Despite being identified by the Federal Aviation Administration as needing to increase its airline capacity by the year 2025, the metro Atlanta area currently has no feasible location for a second commercial airport, according to a study released last week by Hartsfield-Jackson Atlanta International Airport.
The Atlanta Metropolitan Aviation Capacity Study Phase II, conducted recently by Hartsfield-Jackson and other local partners to find a suitable location for a companion commercial airport, ruled out 29 potential sites within a 100 mile-radius of downtown Atlanta. While the study named eight sites as compatible with a large commercial airport, each would be met with a combination of airspace and environmental challenges, according to the study.
“The study’s findings place even more emphasis on maximizing Hartsfield-Jackson’s capacity into the foreseeable future to accommodate aviation growth,” said Hartsfield-Jackson Aviation General Manager Louis Miller in a released statement. “To this end, we will begin a master plan update this fall to examine all possible ways to expand the airport’s capacity within its current geographical footprint.”
The FAA funded 75 percent of the $1 million study, according to Hartsfield-Jackson officials. Sites that made the final cut included Dobbins Air Reserve Base, Gwinnett County Airport, Paulding Northwest Atlanta Airport, Cobb County Airport, Cherokee County Airport, Cartersville Airport, Barrow County Airport, and a site in Dawson and Forsyth counties.
Of the finalists, Dobbins Air Reserve Base was identified as being fraught with the most challenges, due to its close proximity to Hartsfield-Jackson airspace and a mix of commercial and military operations at the site. A larger airport at the site would also have an “extensive residential impact” due to its proximity to several neighborhoods, schools, churches, cemeteries and parks, according to the study.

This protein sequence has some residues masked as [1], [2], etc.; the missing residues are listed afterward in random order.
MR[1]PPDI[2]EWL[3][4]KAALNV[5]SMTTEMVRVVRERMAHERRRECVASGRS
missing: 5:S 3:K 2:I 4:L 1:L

The Dawson/Forsyth location was identified as the least challenging, with no residential or commercial properties that would impede land modifications for airport use. Considerations would have to be made to protect buffers along the Etowah River, however, according to the study.
The first phase of the AMACS study was conducted in 2008, following a 2007 FAA report that identified Atlanta’s Hartsfield-Jackson airport as one of several U.S. airports facing “critical capacity problems that are becoming more chronic.” Despite adding a fifth runway in 2006, Atlanta would need “additional capacity improvements” in order to meet air-travel demand by the year 2025, according to the 2007 report.
The second phase of the AMACS study, which attempted to locate an airport site capable of relieving congestion at Hartsfield-Jackson, started in early 2010 and finished earlier this year, according to John Kennedy, an airport spokesman.
In 2008, Hartsfield-Jackson began construction of the Maynard Holbrook Jackson International Terminal, which is expected to be completed by spring 2012 at the cost of $1.4 billion, Mr. Kennedy said.
The terminal's construction is unrelated to the study, though it will help the airport handle increased international travel demand for the foreseeable future, he said.
International passengers account for approximately 10 percent of the 88 million passengers that pass through Hartsfield-Jackson annually, Mr. Kennedy added.
“The feasibility of a second airport in the Atlanta metropolitan region will need to be revisited periodically in the future,” he said.
Hartsfield-Jackson serves more than 240,000 passengers daily, according to its website.